# The de Broglie–Bohm Quantum Theory and Its Application to Quantum Cosmology

## Abstract

**:**

## 1. Introduction

## 2. The de Broglie–Bohm Quantum Theory

## 3. The de Broglie–Bohm Theory Applied to Quantum Cosmology: Background and Perturbations

#### 3.1. Perfect Fluids

#### 3.2. The Canonical Scalar Field

## 4. Quantum Bouncing Backgrounds and Their Cosmological Perturbations

#### 4.1. The Perfect Fluid

#### 4.2. Canonical Scalar Field

- (A)
- A long classical dust contraction, which traverses a dark energy phase and realizes a stiff matter quantum bounce, directly expanding afterwards to an asymptotically dust matter expanding phase, without passing through a dark energy phase.
- (B)
- A long classical dust contraction, without traversing a dark energy phase, which realizes a stiff matter quantum bounce and expands to a dark energy phase, ending in an asymptotically dust expanding phase.

## 5. The Quantum-to-Classical Transition of Quantum Cosmological Perturbations

## 6. Discussion and Conclusions

- (1)
- The measurement problem is naturally solved, without the necessity of invoking the presence of an external agent outside the quantum physical system, which does not make sense when the physical system is the whole Universe.
- (2)
- The fact that the usual quantum equations for the wave function of the Universe that emerge from many approaches to quantum gravity do not present a Schrödinger form makes it difficult to physically interpret the wave function of the Universe, especially in probabilistic terms [65,110]. In the dBB theory, however, the wave function of the Universe $\Psi $ yields the guidance equations, which provide the time evolution of all the quantum particles and fields present in the Universe. Hence, one can assign a nomological interpretation to $\Psi $, as giving the laws of motion for the quantum degrees of freedom, in the same way as Hamitonians and Lagrangians do. There is no need to talk about probabilities at this level; hence, the quantum equations for $\Psi $ may have any form. When dealing with subsystems in the Universe, one can construct the conditional wave function to describe this subset of fields and particles, which may satisfy a Schrödinger-like equation under reasonable assumptions, and a natural probabilistic interpretation in terms of the Born rule emerges for this conditional wave function.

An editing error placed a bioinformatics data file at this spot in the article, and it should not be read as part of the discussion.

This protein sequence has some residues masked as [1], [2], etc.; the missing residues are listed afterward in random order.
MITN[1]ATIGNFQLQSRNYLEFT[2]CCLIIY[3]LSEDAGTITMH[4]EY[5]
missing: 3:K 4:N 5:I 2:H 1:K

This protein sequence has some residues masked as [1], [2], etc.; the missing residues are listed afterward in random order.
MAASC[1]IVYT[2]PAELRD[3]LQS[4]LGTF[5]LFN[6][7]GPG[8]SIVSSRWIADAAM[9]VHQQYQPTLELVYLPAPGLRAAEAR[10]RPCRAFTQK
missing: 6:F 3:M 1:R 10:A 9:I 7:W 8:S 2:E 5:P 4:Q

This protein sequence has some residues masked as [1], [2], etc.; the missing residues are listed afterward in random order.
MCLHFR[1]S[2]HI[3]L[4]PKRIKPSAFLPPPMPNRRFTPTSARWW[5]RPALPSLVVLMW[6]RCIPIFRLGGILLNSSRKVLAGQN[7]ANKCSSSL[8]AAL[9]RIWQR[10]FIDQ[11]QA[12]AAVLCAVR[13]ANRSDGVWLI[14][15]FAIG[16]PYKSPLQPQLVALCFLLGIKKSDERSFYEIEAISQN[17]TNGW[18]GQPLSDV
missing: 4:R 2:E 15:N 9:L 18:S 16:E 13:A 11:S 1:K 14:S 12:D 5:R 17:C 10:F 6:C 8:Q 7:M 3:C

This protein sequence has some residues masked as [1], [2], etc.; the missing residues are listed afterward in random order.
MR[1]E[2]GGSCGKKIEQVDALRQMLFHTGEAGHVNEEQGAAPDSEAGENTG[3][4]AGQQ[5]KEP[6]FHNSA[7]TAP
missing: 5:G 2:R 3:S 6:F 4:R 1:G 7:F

- (3)
- There is the so-called problem of time in quantum cosmology, as it seems that the quantum theory is timeless [110]. This issue is intimately connected with the second one. In the dBB quantum approach, the guidance equations yield a parametric evolution for the fields. Note, however, that the space-time structure that emerges from orderly stacking the fields along this parameter may be very contrived, but they can be calculated; see [111] for details. Additionally, when going to subsystems described by the conditional wave function, where a Schrödinger-like equation emerges, a time evolution for the subsystem quantum state emerges.
- (4)
- As, in the dBB theory, the Bohmian trajectories emerge, the characterization of quantum singularities becomes clear. For instance, in the quantum cosmological models discussed here, the background model is said to be non-singular if the Bohmian trajectory of the scale factor satisfies $a\left(t\right)\ne 0$ for all t.
- (5)
- The classical limit is easily obtained, either by the inspection of the quantum potential or by direct comparison between the classical and Bohmian trajectories.

- (i)
- Feature (1) yields a clear understanding of a long standing problem, which is the quantum-to-classical transition of quantum cosmological perturbations in inflation and bouncing models. This was discussed in Section 5.
- (ii)
- Feature (4) allows a simple identification of non-singular quantum models, as shown in Section 4. All of them present a regular bounce.
- (iii)
- All the features above yield simple equations for quantum perturbations in quantum backgrounds, which is not an easy task under other approaches [112]. These simple equations could be solved, providing sensible bouncing models with inhomogeneous perturbations, in which the presence of a dust fluid (dark matter?) yields an almost scale-invariant spectrum of perturbations, as observed, with the correct amplitudes. Dark energy can also be included, as in the scalar field model of Section 4. In this model, we have seen that a quantum cosmological effect becomes very relevant during the quantum bounce, leading to observable consequences which solve a conflict with observational results that cannot be solved in classical terms, rendering it a viable model to be developed.